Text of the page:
And then we moved on.. not instantly but gradually maybe but definitely. They said it was time to move on...i saw the first signs of it when I saw the headline "Mumbai limps back to normalcy"... no doubt the editor didn't lose anyone dear. We saw as the "news" lost its novelty. It was relegated to other more "important" and "news-worthy" incidents like the crash of the stock exchanges worldwide (something that happens with far too much regularity nowadays), the IT meltdown and how Infosys wont hire anymore, England's resumption of the cricket tour... heck even Maradona's coming to India suddenly seemed to be more important than the crisis of the hour. Should the fact that a woman from Haryana gave birth at 70 really be hogging the front page news? How many more 26/11's (another of media's wonderful creation-thank you for giving us memory aids for remembering the dates on which we lose fellow countrymen by hundreds for no fault of theirs. ) do we need before we realize that its not right to forget such incidents in matter of days. How many more lives do we need to lose before we stop treating this horrible breach of our trust as merely an inconvenience and a soap opera all bundled together by the media as a wholesome side-dish to our evening dinners? The enemy is closer than we think, its among us. Its inside each one of us... its called complacence. "Chalta hain" attitude definitely nahin chalta hain. We cant forget what is wrong! It would be doing ourselves and the generations to follow a great disservice.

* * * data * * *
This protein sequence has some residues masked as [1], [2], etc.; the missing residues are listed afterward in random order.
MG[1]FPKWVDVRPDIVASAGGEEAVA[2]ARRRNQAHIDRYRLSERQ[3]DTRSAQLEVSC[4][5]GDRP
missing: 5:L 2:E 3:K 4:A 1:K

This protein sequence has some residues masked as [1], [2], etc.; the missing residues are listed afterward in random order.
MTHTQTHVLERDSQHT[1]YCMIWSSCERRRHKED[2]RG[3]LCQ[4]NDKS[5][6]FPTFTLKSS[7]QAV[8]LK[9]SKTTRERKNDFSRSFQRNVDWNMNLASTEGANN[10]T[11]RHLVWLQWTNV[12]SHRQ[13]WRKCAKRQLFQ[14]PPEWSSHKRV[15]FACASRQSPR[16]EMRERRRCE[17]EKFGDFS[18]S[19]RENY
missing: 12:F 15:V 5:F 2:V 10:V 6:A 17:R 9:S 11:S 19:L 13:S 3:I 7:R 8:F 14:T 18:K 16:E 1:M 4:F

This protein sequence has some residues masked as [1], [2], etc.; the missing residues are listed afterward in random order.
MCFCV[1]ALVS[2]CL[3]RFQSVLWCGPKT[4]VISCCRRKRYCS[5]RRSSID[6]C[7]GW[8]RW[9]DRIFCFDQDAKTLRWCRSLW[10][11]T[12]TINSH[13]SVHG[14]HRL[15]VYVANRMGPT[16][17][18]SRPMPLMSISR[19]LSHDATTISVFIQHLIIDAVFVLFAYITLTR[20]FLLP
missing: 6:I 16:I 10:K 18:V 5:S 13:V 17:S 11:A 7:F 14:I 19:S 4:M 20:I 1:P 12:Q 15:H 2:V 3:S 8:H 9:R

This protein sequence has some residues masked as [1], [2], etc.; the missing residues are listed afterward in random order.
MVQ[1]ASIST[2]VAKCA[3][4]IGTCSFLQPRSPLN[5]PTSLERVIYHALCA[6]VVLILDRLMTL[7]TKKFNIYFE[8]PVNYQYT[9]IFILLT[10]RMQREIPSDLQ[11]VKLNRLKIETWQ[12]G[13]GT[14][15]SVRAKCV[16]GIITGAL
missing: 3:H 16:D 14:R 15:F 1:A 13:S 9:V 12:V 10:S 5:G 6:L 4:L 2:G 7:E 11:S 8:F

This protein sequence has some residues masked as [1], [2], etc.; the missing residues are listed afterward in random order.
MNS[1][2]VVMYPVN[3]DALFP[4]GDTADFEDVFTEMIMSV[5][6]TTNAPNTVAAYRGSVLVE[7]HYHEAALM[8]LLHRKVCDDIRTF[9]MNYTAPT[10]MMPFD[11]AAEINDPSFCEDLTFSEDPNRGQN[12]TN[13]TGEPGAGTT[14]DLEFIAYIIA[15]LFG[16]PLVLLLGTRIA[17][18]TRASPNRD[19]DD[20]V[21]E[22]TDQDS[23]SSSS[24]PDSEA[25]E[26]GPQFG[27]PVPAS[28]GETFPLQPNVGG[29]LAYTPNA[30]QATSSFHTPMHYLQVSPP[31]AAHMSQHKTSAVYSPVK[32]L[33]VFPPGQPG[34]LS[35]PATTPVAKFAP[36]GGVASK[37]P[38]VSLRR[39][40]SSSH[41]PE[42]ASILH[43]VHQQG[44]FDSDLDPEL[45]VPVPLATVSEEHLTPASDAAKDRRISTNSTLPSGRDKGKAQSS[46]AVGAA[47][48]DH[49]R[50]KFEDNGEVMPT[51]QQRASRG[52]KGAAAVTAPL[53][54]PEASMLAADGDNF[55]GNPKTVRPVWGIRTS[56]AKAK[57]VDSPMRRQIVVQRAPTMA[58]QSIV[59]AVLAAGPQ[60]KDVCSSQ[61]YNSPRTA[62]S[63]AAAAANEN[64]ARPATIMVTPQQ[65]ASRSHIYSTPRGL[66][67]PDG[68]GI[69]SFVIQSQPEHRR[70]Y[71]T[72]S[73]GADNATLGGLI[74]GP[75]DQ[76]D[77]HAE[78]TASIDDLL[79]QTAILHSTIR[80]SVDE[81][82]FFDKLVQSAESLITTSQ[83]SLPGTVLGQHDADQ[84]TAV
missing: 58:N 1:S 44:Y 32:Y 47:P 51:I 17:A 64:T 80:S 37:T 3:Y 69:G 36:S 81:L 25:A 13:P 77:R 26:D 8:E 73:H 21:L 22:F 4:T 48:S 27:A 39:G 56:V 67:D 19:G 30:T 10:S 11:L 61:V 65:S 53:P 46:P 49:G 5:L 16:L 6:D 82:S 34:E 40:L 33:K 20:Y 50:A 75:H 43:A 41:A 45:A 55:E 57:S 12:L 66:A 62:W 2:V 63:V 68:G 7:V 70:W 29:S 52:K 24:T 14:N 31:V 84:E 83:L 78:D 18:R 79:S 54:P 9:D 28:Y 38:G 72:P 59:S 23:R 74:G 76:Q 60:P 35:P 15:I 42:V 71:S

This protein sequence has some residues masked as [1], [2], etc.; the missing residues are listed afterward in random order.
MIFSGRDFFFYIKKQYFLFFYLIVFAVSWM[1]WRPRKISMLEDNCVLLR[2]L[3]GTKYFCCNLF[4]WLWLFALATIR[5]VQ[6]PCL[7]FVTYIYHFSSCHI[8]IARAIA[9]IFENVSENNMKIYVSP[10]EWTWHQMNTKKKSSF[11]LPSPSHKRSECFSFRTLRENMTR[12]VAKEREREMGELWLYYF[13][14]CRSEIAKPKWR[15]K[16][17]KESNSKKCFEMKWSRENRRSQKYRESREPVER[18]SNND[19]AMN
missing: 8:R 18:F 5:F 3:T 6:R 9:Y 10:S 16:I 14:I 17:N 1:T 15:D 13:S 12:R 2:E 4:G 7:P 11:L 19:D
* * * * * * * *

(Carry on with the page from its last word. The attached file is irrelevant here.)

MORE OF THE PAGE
I am reminded of a stanza from a hindi poem

Khoon jo ab na Khaula
Woh khoon nahi paani hai
Jo desh ke kaam na aaye
Bekar woh jawani hai.

And please don't change channels... Saas-bahu can wait.

Thursday, October 16, 2008

A November to remember!

Watching a great drama unfold from the sidelines for someone with limited knowledge but keen interest has its share of pluses and minuses. The lack of knowledge is often overshadowed by the ability to see the things without the prejudice of history and to identify the grey in a sea of black and white.

As an alien in the Promised Land, the Presidential elections slated this November provide me with all the ingredients of a great drama and I have been fortunate enough to witness many of its twists and turns.

The preceding winter was all about Hillary and Obama and how the winner of this contest would eventually find his/her way to the White House creating some kind of history along with it?